If ADHD medication is used more intelligently, overtreatment can be reduced. This is evident from new research from the Vrije Universiteit Amsterdam. Increasing the dose of the medication, as is usually done, does not always provide a better effect in children.
ADHD, or attention deficiency or hyperactivity disorder, is characterized by persistent problems with concentration and/or hyperactivity and impulsivity that can lead to problems at school, at work or in social life. One of the possible treatments to reduce the effects of ADHD is medication. Perhaps the best-known drug is rilatin, which works on the basis of the substance methylphenidate.
“In the Netherlands, the use of methylphenidate is high, but the number of prescriptions for children and young people is decreasing slightly. In Belgium, however, the number of prescriptions is increasing,” says doctoral researcher and child and adolescent psychiatrist Karen Vertessen (UPC KU Leuven). “That is a concern. We know from previous scientific research that not all children with ADHD need medication, and that it does not provide any benefit for certain children, but this is not detected enough in clinical practice. Hardly any scientific practical research has been conducted on this subject. .”
That research is now available. In her PhD, Vertessen examined a hundred Dutch children, all between 6 and 12 years old, who were about to be prescribed ADHD medication. One half of the group received the medication in the usual way: they started with a low dose and gradually increased it.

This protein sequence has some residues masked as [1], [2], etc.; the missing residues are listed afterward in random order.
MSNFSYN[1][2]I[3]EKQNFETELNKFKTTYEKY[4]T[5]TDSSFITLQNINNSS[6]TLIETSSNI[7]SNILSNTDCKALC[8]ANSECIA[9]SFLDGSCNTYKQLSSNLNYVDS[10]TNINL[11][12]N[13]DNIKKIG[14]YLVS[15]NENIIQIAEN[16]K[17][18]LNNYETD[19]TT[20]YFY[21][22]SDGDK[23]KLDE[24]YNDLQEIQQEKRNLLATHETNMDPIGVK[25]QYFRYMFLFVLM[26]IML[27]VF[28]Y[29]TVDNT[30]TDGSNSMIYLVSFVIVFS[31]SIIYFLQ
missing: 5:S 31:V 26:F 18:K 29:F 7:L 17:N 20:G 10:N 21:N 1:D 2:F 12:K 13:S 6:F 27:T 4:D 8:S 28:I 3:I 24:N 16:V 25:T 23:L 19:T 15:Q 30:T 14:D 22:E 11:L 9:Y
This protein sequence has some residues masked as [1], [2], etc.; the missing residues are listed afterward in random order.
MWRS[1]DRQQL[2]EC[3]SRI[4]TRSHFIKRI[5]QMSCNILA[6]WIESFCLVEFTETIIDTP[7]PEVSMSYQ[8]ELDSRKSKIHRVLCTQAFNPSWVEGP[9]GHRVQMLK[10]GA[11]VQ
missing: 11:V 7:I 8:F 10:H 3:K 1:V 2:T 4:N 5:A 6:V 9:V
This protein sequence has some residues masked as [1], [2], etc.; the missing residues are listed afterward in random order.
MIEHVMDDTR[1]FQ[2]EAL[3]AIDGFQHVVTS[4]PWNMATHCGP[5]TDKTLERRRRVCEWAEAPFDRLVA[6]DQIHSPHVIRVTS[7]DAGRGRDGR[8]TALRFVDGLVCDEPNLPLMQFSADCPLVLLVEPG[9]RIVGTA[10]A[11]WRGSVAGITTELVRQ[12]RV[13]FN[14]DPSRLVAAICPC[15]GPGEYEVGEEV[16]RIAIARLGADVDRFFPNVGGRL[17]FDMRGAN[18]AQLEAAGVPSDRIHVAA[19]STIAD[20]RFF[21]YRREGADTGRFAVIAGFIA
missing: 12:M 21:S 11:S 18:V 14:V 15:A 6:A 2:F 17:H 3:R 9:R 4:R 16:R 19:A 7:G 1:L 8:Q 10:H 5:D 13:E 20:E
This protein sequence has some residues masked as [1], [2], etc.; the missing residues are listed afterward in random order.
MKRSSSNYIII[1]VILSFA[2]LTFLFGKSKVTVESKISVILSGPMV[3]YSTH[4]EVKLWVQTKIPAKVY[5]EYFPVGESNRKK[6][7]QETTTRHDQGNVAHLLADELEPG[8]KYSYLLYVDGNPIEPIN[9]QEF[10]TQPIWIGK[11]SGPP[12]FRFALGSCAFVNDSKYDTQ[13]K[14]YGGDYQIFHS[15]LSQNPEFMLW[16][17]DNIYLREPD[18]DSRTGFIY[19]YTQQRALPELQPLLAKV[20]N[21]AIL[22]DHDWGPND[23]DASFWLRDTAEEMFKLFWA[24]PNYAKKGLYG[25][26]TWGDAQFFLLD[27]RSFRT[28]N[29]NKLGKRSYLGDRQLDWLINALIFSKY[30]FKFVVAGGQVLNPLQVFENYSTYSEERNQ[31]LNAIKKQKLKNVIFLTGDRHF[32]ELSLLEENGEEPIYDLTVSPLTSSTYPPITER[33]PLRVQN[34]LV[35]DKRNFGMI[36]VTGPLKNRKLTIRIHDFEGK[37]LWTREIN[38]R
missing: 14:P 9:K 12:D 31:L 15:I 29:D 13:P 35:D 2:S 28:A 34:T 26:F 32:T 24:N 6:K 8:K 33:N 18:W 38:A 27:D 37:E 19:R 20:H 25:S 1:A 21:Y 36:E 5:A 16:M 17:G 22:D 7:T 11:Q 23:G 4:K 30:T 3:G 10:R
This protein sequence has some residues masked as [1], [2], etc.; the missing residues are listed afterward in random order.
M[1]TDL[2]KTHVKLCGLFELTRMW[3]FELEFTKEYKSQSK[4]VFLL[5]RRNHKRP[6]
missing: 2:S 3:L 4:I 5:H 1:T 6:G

The other half were prescribed the different potentially suitable doses of methylphenidate, ranging from 5 milligrams to 20 milligrams, and a placebo pill, each for a week and in random order.
The results showed that a higher dose of methylphenidate did not have a better effect for every child, contrary to popular belief. There also appeared to be a significant placebo effect: parents reported positive effects of the drug, while the children were treated with placebo.
“Our research shows that the medication does not have the same effects for every child,” Vertessen concludes. “We are not advocating no longer using medication: if the medication works, it provides good effects. But critical monitoring is necessary: during a trial period it must be determined whether the medication works and which dosage is best. the most suitable treatment can be switched more quickly, and there is less chance of side effects.”
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